The Standup Trainer Newsletter
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Welcome to all new and continuing
In this issue:
Dr. Standup Answers Your Most
Pressing Presentation Questions
You are all invited to submit any presentation-skills-related question to Dr. Standup. (You are invited to submit any unrelated questions as well, but no promises on how useful the answers will be!)
You are also invited to respond to any question with answers of your own. (The Doctor is magnanimous and will publish alternative responses.)
And now, this month's question . . .
Dear Dr. Standup:
Last month you gave advice on what to do if a person in your audience asks you a question you can't answer. (Go here if you missed last month's issue.) I have a different (though related) question: Is it all right to ask the audience to hold all their questions until the Q&A period? But then what do you do if someone asks a question during your presentation anyway?
Stumped by Disobedient Audience Members
Of course it's perfectly all right to ask the audience to hold all their questions until you get to your "official" Q&A. The President of the United States does this all the time! Imagine what a press conference would be like if George W. allowed reporters to interrupt him with a question whenever they felt like it. Total chaos!
Of course, the President of the United States has help enforcing this rule. Stationed around the outside of the conference room are large Secret Service agents, ready to pounce on any rude questioner and propel them out the door should they dare to misbehave. Do you have bodyguards who accompany you to your presentations or training sessions? No? Well, then you'll have to do your own policing.
Option #1: Gentle ridicule.
"Well, well, I see that SOMEONE in this room did not put on their listening ears this morning. [Wagging finger at miscreant.] What did I tell you about holding all questions until the Q&A? HMMMMM?!?!?"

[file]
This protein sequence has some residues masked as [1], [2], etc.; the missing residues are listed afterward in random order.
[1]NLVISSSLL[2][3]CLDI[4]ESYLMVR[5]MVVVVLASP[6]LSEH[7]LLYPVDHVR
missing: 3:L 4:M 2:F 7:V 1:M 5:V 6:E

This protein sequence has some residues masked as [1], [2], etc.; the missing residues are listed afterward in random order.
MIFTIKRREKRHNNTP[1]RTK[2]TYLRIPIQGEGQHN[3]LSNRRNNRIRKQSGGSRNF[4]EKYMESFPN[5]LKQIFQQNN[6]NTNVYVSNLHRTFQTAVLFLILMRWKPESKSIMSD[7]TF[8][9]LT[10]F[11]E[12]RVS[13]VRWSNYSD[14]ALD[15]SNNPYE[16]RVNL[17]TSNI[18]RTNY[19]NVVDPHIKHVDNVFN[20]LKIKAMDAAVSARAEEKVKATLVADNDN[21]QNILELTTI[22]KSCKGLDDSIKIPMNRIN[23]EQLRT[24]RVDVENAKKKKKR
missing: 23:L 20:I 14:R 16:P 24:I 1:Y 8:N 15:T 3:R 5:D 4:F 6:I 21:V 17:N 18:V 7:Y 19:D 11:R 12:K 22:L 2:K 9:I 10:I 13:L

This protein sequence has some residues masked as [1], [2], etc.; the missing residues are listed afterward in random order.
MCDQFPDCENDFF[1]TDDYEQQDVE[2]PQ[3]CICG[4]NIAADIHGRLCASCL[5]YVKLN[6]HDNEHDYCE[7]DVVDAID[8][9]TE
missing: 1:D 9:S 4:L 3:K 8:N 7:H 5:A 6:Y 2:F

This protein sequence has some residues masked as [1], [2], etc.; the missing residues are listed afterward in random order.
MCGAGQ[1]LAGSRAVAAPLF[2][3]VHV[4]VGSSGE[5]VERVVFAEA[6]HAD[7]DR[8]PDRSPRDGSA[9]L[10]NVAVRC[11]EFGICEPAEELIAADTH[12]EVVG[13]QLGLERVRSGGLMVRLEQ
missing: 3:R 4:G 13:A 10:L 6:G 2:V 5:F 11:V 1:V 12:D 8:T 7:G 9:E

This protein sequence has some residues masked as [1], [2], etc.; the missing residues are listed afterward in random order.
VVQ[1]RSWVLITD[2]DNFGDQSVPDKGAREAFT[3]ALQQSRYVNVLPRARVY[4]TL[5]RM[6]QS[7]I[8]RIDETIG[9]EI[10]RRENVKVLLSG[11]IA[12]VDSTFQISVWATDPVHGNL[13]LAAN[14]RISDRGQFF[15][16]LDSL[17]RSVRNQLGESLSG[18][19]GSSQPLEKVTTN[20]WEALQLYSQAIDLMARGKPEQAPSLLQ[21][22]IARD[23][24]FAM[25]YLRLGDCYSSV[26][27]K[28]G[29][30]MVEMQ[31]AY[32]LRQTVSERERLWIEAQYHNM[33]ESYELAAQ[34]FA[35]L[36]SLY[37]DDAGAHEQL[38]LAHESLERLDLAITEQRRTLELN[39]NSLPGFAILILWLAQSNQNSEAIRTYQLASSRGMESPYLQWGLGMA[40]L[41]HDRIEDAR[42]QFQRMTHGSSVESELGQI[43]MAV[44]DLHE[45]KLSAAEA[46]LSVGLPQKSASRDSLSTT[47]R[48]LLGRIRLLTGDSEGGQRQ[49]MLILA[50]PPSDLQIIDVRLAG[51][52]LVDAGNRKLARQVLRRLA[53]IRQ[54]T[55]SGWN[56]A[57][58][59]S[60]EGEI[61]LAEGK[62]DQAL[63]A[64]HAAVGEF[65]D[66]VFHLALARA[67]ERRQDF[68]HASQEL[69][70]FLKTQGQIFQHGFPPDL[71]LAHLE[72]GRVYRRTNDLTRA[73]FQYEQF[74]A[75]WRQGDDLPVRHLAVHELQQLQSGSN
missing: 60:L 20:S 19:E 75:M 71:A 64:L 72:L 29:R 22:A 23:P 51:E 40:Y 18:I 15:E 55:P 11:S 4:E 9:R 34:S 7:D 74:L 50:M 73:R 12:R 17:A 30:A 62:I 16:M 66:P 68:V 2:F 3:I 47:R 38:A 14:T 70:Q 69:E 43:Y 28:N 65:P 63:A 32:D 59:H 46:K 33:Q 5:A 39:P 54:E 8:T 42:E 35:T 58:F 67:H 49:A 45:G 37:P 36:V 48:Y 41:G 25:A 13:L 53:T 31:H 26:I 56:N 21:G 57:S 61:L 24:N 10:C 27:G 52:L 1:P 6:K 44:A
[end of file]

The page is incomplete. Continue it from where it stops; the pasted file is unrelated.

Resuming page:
Of course, this option will only work if you yourself are an obnoxious boor who shouldn't be allowed to speak in public for love OR money.
Option #2: Reflect and deflect.
Say, "That is a very good question. Will you remember to ask it again when we get to the official Q&A?"
With this option, you come off as less boorish, but still somewhat condescending.
Option #3: Head them off at the pass.
In the introduction to your presentation, ask participants to write any questions they might have during the course of your talk on a post-it note or index card and put them up on the wall (or flip chart or white board) during the next break. (This is sometimes called the "parking lot" for questions and/or comments to be discussed later.) Alternatively, you can collect them yourself when you're ready to start the Q&A.
This option will get the best results, except under one particular condition—when the BOSS is in the audience and he/she is the one who interrupts you to ask a question. If this is the case, then only Option #4 will work.
Option #4: Grin and bear it.
Smile wryly, shrug your shoulders, and say, "Yes, President Bush? You have a question?"
Any other options? Send them to me and I'll publish them in next month's newsletter.
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